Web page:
• Most likely a violation the methods precondition
        • Examples: IndexOutOfBoundException, NullPointerException

Exceptions

item 59 avoid unnecessary use of checked exceptions
Item 59: Avoid unnecessary use of checked exceptions
  • If the caller cannot handle the exception, then throw a run-time exception.
  • Provide check methods
    • Example: StringTokenizer.hasMoreElements()

Exceptions

item 60 favor the use of standard exceptions
Item 60: Favor the use of standard exceptions
  • Don’t use a home-made exception if you can use a standard exception.
  • Specially with run-time exceptions.
  • Reusable standard run-time exceptions
    • IllegalArgumentException
    • IllegalStateException
    • NullPointerException
    • IndexOutOfBoundsException
    • UnsupporteOperationException

Exceptions

item 61 throw exceptions appropriate to the abstraction
Item 61: Throw exceptions appropriate to the abstraction
  • Higher layers should catch lower-level exceptions and throw exceptions appropriate for the higher level
  • Exception translation
    • Catch (LowLevelException ex) { throw new HighLevelException(message); }
  • Exception chaining
    • Catch (LowLevelException ex) { throw new HighLevelException(ex); }
    • The LowLevelException is “inside” the HighLevelException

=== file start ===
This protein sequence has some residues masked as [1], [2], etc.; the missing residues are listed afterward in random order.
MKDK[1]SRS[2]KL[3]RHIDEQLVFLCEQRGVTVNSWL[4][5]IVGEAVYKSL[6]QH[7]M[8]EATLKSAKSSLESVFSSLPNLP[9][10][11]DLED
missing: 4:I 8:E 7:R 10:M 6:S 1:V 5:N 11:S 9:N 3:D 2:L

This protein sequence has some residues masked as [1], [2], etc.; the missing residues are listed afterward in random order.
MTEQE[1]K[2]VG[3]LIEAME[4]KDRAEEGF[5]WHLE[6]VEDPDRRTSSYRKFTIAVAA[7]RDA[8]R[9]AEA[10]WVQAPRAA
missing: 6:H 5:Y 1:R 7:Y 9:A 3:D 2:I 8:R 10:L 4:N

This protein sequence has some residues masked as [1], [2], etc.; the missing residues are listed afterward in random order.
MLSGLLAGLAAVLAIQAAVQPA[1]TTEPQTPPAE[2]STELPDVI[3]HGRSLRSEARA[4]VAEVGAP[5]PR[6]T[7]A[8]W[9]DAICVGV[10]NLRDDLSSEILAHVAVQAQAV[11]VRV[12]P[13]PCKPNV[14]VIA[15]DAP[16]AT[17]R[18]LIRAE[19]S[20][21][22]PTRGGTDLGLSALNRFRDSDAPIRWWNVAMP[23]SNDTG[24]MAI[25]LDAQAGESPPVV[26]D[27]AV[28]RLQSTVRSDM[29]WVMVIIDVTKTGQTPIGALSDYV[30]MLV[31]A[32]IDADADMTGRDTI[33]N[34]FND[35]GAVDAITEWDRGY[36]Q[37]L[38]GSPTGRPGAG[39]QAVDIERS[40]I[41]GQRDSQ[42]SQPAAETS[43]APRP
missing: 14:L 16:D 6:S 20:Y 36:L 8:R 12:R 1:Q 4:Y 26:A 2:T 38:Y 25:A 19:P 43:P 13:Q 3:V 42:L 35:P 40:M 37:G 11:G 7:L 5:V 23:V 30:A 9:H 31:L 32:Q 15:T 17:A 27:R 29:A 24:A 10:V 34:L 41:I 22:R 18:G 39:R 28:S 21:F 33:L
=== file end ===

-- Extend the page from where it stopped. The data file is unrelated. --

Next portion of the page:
• New in Java 1.4: New constructor in class Throwable

Exceptions

item 62 document all exceptions thrown by each method
Item 62: Document all exceptions thrown by each method
  • For all your methods
    • Document (using the Javadoc @throws tag) all the exceptions the method might throw
    • Including unchecked exceptions.
  • NetBeans can assist you
    • Mainly with checked exceptions.
    • Don’t forget the run-time exceptions.

Exceptions

item 63 include failure capture information in detail message
Item 63: Include failure-capture information in detail message
  • The message in the exception is the only information the receiver gets.
  • The message in the exception should include all values that “contributed” to the exception
    • Example
      • throw new IllegalArgumentException(“….” + parameter)

Exceptions

item 64 strive for failure atomicity
Item 64: Strive for failure atomicity
  • A failed method should invocation should leave the object in the state that it was prior to invocation.
    • Easier to recover from exception.

Exceptions

item 65 don t ignore exceptions
Item 65: Don’t ignore exceptions
  • An empty catch block is highly suspicious
    • If you really mean it, then write a comment in the empty catch block.
    • In JUnit test you sometimes see an empty catch block
      • But even here you can improve

catch (SomeException ex) {

assertEquals(“….”, ex.getMessage();

}

Exceptions

references
References
  • Ken Arnold et al.: The Java Programming Language, 4th edition, Addison Wesley, 2006
    • Chapter 12: Exceptions and Assertions, page 279-303
  • Joshua Bloch: Effective Java, 2nd edition, Addison Wesley, 2008
    • Chapter 9: Exceptions, page 241-258

Exceptions